22 Oct 2012

What the hell is Klout?

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Signing up for Klout was a result of a bout of blackout binge registering. Just one of those things I was magically subscribed to and whose app was installed on my phone when I woke up one morning.

This new “Klout” thing promised to measure my social influence and give me a numerical score for how influential I was online.

All right, cool, I like assigning arbitrary importance to things. After all, my old high school agenda was riddled with iconography representing the priority levels of my crushes. My menstrual cycle was over-documented with symbols denoting the different levels of shitty it made my day. Charts and graphs about things that don’t matter, hooray!

Actual page from my high school agenda documenting an obsessive-compulsive need to rate things.


I started instantly connecting Klout to all of my social accounts. They offered me a chance to boost my social ego the more they knew about me. All the Likes I get on my Facebook posts and Retweets of my clever one-liners raised my score and instantly meant I was an influencer, and advertisers are willing to spend money on these influencers.


The chance to get free “perks” from these advertisers was certainly appealing to my free-stuff-lovin’ self, especially if all I had to do was pimp them out on my social networks. Sell my soul for a perk? Don’t mind if I do!

Months passed and things didn’t really pan out as I had expected them to. I had only checked my Klout a handful of times. There was not a ton of change, and it failed at making me feel excited about my contributions to the digital world.

And with that, Klout was quickly forgotten.

One day, I received an email from a friend telling me to check out a new “perk” that became available to users with a certain score or higher.

I logged in and found an amazingly appealing freebie in my inbox – a set of tickets to catch the premiere of “Argo”, the new Ben Affleck flick, before anyone else. To sweeten the deal, there would be free food and drinks before the movie. The sponsor behind this? Cadillac.

I jumped at the opportunity and arrived at the movie theater that day. Walking inside I noticed signs leading me to a “VIP” event. Mountains of food quickly appeared before me, an army of servers were walking around with tons of hors d’oeuvres. Open bar. Holy crap. I’ve unlocked the Gift of the Klout. The Magic of the K. The Legend of the Hidden… okay, okay.

The only thing I was asked to do was tweet about the event and tag it with whatever the hell Cadillac wanted me to tag it with. If they asked me to tag “MonkeyBalls” on every one of my tweets for the next two weeks and post of video of me making out with the new Cadillac ATS on Facebook, I’d gladly do it. ANYTHING FOR YOU CADILLAC, PROVIDER OF FREE ALCOHOL.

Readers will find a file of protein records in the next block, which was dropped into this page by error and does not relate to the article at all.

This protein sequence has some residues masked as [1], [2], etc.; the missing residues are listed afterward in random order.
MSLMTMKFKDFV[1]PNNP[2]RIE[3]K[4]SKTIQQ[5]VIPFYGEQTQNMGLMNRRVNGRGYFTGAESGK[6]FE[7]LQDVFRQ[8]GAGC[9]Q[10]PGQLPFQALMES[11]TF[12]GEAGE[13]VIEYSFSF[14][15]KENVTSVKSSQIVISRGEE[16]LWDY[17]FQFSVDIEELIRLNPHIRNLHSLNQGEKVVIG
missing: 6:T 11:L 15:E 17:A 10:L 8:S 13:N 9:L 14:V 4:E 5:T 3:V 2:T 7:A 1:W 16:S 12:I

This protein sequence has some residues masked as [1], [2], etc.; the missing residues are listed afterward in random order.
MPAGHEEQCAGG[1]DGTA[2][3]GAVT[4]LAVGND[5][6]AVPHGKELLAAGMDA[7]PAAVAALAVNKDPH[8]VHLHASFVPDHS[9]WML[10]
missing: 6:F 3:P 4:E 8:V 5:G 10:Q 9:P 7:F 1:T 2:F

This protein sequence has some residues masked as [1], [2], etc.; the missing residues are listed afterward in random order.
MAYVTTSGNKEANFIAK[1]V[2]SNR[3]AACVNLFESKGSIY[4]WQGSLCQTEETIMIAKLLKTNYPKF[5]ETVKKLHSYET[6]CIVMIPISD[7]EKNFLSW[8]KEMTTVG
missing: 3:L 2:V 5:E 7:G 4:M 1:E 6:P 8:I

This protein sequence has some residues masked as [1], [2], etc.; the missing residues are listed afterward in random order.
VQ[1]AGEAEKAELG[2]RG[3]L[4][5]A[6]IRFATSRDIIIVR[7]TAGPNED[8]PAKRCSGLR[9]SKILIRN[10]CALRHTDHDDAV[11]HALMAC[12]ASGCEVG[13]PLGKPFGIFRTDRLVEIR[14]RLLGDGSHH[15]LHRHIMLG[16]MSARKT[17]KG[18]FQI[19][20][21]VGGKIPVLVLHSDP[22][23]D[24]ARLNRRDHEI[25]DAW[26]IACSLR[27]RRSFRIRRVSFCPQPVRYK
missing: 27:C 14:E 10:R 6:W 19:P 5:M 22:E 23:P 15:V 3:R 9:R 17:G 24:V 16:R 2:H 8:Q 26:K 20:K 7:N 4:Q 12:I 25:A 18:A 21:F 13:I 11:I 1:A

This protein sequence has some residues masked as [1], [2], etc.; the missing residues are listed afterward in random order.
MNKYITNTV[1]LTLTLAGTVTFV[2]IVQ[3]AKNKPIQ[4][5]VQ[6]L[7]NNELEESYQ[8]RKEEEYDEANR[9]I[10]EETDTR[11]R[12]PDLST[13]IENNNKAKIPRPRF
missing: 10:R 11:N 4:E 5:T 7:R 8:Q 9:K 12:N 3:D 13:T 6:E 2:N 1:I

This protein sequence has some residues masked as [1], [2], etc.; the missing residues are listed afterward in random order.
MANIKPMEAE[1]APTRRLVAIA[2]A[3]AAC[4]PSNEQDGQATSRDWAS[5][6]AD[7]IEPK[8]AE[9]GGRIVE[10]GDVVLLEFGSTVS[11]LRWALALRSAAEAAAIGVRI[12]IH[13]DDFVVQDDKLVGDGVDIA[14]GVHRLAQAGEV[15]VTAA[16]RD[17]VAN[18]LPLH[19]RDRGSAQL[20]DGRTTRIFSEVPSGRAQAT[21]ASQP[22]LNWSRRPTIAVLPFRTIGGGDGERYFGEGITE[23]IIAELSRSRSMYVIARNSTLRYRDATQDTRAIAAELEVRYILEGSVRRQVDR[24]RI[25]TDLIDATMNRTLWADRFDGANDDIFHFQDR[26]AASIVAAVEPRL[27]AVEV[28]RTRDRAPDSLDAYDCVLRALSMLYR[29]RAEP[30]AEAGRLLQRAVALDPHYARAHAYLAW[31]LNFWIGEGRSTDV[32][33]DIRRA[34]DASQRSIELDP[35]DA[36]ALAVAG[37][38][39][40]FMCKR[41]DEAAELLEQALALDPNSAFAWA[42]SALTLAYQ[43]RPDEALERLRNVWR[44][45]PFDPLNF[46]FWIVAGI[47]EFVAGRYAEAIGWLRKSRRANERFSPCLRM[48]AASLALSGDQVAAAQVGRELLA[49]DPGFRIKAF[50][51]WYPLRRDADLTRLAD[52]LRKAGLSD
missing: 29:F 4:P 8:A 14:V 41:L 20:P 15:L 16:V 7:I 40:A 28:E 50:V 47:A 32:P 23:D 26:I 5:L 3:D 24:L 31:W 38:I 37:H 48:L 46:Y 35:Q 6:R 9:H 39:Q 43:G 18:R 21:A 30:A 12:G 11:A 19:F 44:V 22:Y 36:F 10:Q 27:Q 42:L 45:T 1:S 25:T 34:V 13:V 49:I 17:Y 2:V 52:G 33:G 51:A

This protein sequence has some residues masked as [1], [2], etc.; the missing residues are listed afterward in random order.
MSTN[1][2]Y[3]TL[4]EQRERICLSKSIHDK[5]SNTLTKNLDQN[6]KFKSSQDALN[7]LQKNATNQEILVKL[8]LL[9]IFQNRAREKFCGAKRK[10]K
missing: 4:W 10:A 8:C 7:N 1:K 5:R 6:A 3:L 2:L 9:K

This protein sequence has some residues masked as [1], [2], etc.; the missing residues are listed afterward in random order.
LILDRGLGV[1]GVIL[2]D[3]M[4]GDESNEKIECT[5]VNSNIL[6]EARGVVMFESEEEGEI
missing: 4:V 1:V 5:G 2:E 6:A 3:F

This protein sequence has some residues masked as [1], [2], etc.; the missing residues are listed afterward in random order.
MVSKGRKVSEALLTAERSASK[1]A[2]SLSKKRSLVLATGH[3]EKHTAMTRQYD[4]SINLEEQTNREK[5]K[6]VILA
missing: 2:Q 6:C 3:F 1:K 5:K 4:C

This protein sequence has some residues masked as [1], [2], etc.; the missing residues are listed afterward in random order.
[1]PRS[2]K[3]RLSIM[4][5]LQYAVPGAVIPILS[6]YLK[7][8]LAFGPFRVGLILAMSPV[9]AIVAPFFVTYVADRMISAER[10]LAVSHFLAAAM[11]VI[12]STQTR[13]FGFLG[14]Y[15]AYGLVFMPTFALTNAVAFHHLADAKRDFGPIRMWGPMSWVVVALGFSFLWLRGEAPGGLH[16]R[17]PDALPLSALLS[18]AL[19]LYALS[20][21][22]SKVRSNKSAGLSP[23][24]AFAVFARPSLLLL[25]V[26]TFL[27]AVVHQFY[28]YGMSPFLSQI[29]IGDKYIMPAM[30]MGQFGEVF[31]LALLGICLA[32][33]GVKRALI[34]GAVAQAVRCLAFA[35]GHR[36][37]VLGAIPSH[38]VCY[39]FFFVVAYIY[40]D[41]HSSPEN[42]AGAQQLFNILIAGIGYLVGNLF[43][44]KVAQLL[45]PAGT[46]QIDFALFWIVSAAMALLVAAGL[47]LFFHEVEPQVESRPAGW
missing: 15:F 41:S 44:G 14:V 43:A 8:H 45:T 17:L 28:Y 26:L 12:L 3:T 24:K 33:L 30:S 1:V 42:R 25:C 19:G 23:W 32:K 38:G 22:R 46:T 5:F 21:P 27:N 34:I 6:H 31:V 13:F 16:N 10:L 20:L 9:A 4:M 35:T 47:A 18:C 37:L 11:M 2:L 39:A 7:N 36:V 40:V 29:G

In all seriousness, all I had to do was whore Cadillac out just a little bit in return for some free stuff. Was it a good trade? Let’s see:

The Product: The new Cadillac ATS.

The Audience: Klout members from specific cities with pre-defined scores (let’s assume a score of 50+)

The Budget: My guess would be ~$10K per city for this particular event.

The Social KPI: Recipients of the perk were asked to tweet about the event with hashtag “ATS”.

The Result: It’s hard to say how Cadillac fared from all of this without the data and their business objectives, but we can safely assume there’s a bit more work to be done from the branding standpoint to get me to think Cadillacs are cool. Ben Affleck and free chocolate chip cookies aren’t exactly immersing me in the experience.


  • Klout: The event did little to convince me that Cadillacs aren’t just for grandpas, but I sure as hell will be logging into Klout more often knowing that perks can be pretty sweet.
  • Me: I can cross “Double Fisting Drinks at the Movie Theater” off my bucket list now.

So is Klout an annoying fad that serves to feed the narcissistic social dweebs? Is their purpose watered down by questions surrounding the importance and impact of “influence” online in the first place?

Perhaps. While you guys try to figure that out, I’m going to go ahead and claim my free organic baby food perk. Not sure why it’s being offered to me, but free is free… right?

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